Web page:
Egypt will delay the planned offering of shares on the stock exchange of a number of state companies until after the summer vacation, Public Enterprise Minister Hisham Tawfik told Reuters on Saturday.
The government had planned to offer shares in four to six companies in the fiscal year ending next month, but the minister said the sales would now begin in September, without giving details.
Egypt has been searching for foreign exchange since Russia's invasion of Ukraine prompted investors to pull billions of dollars out of its treasury markets, leading the central bank to devalue the currency by 14% on March 21.
It has been negotiating with the International Monetary Fund for more than a month for a financial support package.
Prime Minister Mostafa Madbouly said on Saturday the government was working on ways to attract more investment, including "participation by the private sector in state-owned assets".
Egyptian President Abdel Fattah al-Sisi last month ordered the government to draw up a programme to attract $40 billion in private participation over the next four years.
This would include listing army-owned enterprises on the exchange by year-end and the sale of stakes in some state-owned companies.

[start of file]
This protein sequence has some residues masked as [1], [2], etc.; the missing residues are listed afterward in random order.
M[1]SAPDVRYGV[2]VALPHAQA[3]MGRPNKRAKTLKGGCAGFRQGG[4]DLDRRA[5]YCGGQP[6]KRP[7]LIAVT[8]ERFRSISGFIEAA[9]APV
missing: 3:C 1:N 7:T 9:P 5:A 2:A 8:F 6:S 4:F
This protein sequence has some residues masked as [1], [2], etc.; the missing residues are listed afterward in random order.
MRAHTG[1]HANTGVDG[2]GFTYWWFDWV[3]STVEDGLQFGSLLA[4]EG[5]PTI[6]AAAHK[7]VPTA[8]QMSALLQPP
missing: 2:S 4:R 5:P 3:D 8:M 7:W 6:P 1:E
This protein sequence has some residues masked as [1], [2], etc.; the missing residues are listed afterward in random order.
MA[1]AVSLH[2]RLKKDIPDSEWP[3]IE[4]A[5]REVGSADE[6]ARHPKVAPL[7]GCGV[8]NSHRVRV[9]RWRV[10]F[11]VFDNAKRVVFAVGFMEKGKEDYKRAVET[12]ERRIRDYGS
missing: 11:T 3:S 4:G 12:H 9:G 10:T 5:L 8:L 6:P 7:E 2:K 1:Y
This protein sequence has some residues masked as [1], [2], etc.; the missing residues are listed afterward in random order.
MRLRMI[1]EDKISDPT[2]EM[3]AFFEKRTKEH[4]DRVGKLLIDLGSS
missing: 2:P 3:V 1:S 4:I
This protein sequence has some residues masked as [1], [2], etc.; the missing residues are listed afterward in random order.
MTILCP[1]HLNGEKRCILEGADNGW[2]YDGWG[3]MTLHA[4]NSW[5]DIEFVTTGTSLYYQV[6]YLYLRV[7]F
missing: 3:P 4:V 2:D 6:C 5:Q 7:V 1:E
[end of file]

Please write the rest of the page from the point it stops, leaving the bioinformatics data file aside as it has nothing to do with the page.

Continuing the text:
The government announced in 2020 it was offering two military companies, Wataniya Petroleum and bottled water maker Safi, for sale, but neither transaction has yet been completed.
Abu Dhabi's state holding company ADQ last month bought shares worth $1.85 billion in five publicly traded Egyptian companies.
They included stakes in Commercial International BankCOMI.CA, electronic payments company Fawry FWRY.CA, Alexandria Container & Cargo Handling Co ALCN.CA, Misr Fertilisers Production Co (MOPCO) and Abu Qir Fertilisers and Chemical Industries ABUK.CA.
Planning minister Hala al-Said said in January Egypt aimed to sell stakes in state companies every month or two after an initial public offering (IPO) of state payments firm e-Finance for Digital and Financial Investments in October showed strong appetite from institutional investors.
The government late last year sold a controlling stake in Arab Investment Bank to Egypt's EFG Hermes HRHO.CAin November and shares in Abu Qir.
The government said in 2018 it would offer minority stakes in 23 state companies in a plan to raise up to 80 billion Egyptian pounds ($4.33 billion), but the programme has been repeatedly delayed due to weak markets, legal hurdles and the readiness of each company's financial documentation, according to government officials.